I grew up believing “they” were coming for me. From Democrats to homosexuals to Satanists: the enemies of a young Christian soul were plentiful. And these enemies were everywhere: Saturday morning cartoons, rock n roll, movies, books, public school and anything else that was deemed “sinful” by the gatekeepers. These fears were only confirmed by magazines, radio broadcasts, and traveling “prophets” speaking fear-mongering words.
But there was hope. See, my generation was going to take back the land for the Lord. We were the “Joshua Generation,” and just like Joshua led Israel into the promised land and committed genocide on their enemies, well, we were going to do that as well but politically. No longer would Christians have to relinquish seats of power and privilege. My generation was “on fire” for Jesus, and we were going to make sure America stayed a Christian nation at all costs.
It was quite terrifying to look back on.
Growing up with this indoctrination, this thought process, this persecution complex meant that everything was confirmed through confirmation bias. If anyone didn’t like the “truth” I had to say, they were persecuting me. If any legislation seemed to promote liberalism or secularism (by being not what we as god-fearing republicans wanted), it was proof that there was an agenda at work against Christianity.
Everything proved what we already believed, and everything that happened was interpreted in the light of a specific narrative. We couldn’t be wrong. Nothing could convince us otherwise. This is the way things were, and we saw it all with the eyes of truth.
The unraveling of this way of thinking for me came about through years of friendship with people who thought differently than me. My motives at the beginning may have been to convert these people to my radicalized Christian thought, but in fact, the opposite happened. They turned me to a way of love that is (in my opinion now) much more Christ-like. Knowing people, hearing their stories, their thoughts, their lives: this was what radically altered me much more than any bible text could.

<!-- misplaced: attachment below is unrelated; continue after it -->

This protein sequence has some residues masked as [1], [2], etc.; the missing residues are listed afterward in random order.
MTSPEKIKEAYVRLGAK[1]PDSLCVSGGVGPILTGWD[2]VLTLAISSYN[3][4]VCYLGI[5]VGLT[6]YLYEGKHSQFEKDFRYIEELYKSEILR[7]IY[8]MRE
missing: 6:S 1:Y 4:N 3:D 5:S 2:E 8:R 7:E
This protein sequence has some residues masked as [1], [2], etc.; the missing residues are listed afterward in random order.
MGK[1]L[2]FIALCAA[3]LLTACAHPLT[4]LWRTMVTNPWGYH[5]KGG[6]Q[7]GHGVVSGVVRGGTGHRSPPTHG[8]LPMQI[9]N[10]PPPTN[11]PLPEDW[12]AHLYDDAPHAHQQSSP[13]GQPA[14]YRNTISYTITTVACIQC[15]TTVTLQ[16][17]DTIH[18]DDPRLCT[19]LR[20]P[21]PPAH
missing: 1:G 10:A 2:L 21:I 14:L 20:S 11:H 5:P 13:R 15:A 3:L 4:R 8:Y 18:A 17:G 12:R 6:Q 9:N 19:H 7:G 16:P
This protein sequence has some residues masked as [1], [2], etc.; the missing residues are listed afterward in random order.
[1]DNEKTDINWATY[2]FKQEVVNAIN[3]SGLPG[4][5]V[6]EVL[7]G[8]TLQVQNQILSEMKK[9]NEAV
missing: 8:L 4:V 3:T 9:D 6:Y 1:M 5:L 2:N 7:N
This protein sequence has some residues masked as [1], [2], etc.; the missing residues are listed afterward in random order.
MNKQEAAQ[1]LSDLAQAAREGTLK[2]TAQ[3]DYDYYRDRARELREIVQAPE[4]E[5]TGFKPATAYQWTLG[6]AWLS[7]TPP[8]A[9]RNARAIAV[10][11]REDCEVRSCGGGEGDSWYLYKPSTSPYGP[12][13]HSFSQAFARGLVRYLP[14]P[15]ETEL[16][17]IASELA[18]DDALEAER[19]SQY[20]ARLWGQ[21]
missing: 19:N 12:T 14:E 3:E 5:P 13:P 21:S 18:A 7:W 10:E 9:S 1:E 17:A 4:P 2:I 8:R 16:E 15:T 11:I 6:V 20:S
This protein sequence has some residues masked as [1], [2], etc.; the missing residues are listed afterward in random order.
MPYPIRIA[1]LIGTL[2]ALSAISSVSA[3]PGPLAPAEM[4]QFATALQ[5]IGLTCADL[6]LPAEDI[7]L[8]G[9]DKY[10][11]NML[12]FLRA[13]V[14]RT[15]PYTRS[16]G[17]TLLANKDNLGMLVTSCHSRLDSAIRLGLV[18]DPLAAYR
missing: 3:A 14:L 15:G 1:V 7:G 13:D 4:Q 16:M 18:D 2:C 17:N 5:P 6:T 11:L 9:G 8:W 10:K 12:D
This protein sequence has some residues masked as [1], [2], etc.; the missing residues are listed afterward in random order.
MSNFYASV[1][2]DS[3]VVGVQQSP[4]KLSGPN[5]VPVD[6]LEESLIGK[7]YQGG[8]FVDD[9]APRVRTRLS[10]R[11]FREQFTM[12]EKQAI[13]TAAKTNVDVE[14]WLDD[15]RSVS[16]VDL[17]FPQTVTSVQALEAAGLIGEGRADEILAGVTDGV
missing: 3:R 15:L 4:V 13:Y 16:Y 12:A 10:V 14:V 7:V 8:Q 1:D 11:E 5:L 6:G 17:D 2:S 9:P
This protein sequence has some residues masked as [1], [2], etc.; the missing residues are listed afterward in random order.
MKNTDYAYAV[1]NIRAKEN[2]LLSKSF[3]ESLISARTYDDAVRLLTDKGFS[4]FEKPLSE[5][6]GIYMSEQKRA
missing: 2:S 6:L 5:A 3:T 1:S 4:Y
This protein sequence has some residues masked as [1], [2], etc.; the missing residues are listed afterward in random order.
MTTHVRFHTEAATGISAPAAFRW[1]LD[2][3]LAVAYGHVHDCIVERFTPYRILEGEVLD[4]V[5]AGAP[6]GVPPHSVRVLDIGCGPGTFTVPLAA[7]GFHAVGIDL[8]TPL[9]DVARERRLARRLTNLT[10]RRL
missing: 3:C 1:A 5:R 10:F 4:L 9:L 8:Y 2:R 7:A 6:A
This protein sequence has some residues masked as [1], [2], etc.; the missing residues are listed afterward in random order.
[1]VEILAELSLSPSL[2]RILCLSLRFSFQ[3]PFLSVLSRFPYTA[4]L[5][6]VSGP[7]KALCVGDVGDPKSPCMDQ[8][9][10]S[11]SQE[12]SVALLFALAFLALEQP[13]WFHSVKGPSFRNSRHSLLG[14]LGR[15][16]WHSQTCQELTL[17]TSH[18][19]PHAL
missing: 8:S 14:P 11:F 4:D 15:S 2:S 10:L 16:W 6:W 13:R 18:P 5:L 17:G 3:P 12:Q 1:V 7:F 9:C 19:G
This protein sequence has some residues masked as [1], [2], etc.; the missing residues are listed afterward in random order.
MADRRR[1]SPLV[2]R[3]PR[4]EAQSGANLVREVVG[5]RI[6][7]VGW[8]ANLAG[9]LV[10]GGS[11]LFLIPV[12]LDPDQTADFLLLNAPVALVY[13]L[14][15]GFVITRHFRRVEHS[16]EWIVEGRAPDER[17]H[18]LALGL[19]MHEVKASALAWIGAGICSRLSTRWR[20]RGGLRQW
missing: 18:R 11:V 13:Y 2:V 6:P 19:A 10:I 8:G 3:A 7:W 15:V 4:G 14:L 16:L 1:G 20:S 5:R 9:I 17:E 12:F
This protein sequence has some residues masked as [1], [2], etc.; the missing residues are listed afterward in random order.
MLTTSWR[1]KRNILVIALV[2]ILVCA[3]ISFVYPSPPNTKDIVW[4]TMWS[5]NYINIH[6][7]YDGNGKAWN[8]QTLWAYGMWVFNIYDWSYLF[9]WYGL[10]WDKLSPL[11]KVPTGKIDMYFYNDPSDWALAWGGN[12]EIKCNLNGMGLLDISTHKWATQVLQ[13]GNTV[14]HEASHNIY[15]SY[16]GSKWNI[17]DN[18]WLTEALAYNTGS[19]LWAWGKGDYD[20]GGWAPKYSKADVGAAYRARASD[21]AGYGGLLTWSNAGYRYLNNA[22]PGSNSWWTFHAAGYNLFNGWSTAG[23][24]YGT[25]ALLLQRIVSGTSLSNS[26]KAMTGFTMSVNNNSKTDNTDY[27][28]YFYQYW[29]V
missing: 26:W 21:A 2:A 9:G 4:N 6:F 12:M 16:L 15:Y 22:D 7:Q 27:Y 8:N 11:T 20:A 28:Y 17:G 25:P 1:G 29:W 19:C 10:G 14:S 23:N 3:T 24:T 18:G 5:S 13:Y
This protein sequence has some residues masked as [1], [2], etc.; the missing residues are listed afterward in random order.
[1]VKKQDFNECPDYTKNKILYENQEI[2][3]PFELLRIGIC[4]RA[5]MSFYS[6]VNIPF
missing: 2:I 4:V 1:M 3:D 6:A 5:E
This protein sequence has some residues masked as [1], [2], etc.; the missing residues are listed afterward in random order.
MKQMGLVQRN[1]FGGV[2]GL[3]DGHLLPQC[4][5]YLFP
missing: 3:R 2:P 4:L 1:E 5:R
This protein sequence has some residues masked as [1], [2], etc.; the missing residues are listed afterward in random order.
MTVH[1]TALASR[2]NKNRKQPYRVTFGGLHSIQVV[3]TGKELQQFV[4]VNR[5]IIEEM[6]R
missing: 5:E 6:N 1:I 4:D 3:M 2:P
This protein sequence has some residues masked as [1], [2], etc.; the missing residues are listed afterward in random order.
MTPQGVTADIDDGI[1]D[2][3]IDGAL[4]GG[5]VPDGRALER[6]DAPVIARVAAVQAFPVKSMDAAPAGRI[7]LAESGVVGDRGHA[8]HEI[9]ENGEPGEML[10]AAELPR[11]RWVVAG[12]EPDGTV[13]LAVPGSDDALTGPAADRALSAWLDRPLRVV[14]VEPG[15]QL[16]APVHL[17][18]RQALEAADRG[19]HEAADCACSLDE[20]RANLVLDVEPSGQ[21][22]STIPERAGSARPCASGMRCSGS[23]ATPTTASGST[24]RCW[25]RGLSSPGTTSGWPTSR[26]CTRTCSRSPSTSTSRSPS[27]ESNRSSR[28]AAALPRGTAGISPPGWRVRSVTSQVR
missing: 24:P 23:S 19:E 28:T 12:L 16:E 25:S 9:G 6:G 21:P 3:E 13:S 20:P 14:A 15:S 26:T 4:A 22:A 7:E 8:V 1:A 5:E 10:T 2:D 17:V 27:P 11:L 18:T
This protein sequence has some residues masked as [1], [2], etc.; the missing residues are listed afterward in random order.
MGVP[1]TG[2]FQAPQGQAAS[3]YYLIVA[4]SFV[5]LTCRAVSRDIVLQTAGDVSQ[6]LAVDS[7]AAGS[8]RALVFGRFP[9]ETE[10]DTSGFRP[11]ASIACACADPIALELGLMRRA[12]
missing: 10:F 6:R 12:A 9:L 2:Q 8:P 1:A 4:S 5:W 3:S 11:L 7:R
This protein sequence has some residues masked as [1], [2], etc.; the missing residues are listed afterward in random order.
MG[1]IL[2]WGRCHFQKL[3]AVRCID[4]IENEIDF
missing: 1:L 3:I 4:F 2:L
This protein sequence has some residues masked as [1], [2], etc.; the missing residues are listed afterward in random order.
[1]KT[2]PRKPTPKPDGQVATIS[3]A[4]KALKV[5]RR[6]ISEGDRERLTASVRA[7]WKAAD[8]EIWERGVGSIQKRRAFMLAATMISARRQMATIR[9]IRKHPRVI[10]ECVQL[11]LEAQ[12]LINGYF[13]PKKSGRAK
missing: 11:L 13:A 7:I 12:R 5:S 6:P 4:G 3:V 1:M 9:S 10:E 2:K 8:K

The Bible had its part in my deconstruction as well, but only where it highlighted other people’s humanity. It wasn’t abstract proof-texting or convoluted interpretation of obscure passages. It was the seeing of those I called “other” as people that Jesus loved just as much as he loved me that de-converted me from a politicized, persecuted faith.
I’m not going to suggest that you go out and befriend someone who hates you or dehumanizes you. I’m not going to say that our personal narratives are what will bring the great kumbaya moment. All I can do is share what happened to me.
A religious persecution complex is a hard thing to live with. It’s insularly, and it leads to a small view of the world. The further away I get from it, the larger my world becomes. And a large world is a beautiful thing.
So yes, I was once a persecuted Christian. But now, now I am trying to be a human Christian, no longer seeing everyone and everything as my enemy, as out to get me, as the “other.” Instead, I am learning to see people in their humanity, and I’m learning more and more that my neighbor is the one that is in front of me, to my right and my left. These are those I am called by Jesus to love. And love doesn’t call itself persecuted; love calls itself cruciform.